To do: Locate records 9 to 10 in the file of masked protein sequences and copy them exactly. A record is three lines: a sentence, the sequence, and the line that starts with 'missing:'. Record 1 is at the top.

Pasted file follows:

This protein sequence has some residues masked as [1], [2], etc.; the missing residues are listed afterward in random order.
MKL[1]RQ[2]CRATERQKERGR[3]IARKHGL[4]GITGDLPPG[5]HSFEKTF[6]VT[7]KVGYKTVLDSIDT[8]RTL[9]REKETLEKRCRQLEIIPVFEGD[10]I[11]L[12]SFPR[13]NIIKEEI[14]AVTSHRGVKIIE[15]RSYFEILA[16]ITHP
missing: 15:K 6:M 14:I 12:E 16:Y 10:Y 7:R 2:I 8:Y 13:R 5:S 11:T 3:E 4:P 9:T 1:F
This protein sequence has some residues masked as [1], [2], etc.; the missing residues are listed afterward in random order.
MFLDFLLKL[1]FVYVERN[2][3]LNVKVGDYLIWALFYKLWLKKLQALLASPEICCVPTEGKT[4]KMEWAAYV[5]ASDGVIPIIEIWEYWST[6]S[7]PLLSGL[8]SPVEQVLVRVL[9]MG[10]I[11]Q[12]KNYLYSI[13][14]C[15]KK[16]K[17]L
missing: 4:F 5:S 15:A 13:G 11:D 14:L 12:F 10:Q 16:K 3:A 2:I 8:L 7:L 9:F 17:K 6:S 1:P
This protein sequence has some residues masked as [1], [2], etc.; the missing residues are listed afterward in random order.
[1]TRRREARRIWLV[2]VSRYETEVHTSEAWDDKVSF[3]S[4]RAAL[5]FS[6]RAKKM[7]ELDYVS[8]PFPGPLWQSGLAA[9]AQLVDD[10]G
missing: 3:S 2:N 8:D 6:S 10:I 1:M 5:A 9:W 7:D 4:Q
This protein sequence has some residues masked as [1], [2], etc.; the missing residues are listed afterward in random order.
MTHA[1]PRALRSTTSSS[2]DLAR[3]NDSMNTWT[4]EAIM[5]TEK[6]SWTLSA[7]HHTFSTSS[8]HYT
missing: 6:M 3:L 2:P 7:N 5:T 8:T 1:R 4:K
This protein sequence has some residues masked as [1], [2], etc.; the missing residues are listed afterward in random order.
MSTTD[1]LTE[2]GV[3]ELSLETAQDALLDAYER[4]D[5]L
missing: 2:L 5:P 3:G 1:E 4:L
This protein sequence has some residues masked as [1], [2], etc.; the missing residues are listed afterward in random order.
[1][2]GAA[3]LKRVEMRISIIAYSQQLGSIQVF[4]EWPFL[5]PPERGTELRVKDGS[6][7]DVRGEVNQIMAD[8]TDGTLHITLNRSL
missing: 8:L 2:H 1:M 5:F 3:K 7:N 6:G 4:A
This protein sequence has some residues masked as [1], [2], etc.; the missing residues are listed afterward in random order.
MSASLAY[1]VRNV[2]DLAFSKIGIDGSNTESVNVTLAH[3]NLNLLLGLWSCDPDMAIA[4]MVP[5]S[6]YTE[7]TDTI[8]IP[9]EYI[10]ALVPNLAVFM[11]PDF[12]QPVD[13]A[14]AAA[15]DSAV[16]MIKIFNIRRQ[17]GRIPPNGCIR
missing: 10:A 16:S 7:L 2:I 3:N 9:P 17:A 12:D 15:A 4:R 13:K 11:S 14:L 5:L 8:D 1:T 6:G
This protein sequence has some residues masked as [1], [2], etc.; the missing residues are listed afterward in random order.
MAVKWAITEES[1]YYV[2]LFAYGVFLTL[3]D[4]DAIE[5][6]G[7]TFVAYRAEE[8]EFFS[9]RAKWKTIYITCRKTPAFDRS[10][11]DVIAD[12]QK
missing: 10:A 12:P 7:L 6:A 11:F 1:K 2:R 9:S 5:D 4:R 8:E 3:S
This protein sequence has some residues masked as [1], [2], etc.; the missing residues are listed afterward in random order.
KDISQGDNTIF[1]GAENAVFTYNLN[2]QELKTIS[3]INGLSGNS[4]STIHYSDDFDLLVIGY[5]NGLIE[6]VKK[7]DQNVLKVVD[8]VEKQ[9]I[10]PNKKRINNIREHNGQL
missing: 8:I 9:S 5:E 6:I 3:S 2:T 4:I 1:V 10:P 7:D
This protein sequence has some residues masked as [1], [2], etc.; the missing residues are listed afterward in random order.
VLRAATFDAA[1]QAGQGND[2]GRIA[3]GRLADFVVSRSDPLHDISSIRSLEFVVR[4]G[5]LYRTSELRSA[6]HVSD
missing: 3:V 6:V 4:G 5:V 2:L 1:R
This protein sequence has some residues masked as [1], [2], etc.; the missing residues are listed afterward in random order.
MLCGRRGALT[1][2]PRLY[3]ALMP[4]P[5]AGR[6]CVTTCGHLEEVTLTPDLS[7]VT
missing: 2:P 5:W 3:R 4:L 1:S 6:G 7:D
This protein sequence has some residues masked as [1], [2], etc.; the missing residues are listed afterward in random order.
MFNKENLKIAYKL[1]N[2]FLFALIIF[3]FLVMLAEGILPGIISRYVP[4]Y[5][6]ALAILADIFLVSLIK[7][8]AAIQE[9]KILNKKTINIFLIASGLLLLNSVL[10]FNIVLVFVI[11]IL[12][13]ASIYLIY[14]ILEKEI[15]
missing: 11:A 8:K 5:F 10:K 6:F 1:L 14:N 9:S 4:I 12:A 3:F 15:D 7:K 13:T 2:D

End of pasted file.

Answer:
This protein sequence has some residues masked as [1], [2], etc.; the missing residues are listed afterward in random order.
KDISQGDNTIF[1]GAENAVFTYNLN[2]QELKTIS[3]INGLSGNS[4]STIHYSDDFDLLVIGY[5]NGLIE[6]VKK[7]DQNVLKVVD[8]VEKQ[9]I[10]PNKKRINNIREHNGQL
missing: 8:I 9:S 5:E 6:I 3:S 2:T 4:I 1:V 10:P 7:D
This protein sequence has some residues masked as [1], [2], etc.; the missing residues are listed afterward in random order.
VLRAATFDAA[1]QAGQGND[2]GRIA[3]GRLADFVVSRSDPLHDISSIRSLEFVVR[4]G[5]LYRTSELRSA[6]HVSD
missing: 3:V 6:V 4:G 5:V 2:L 1:R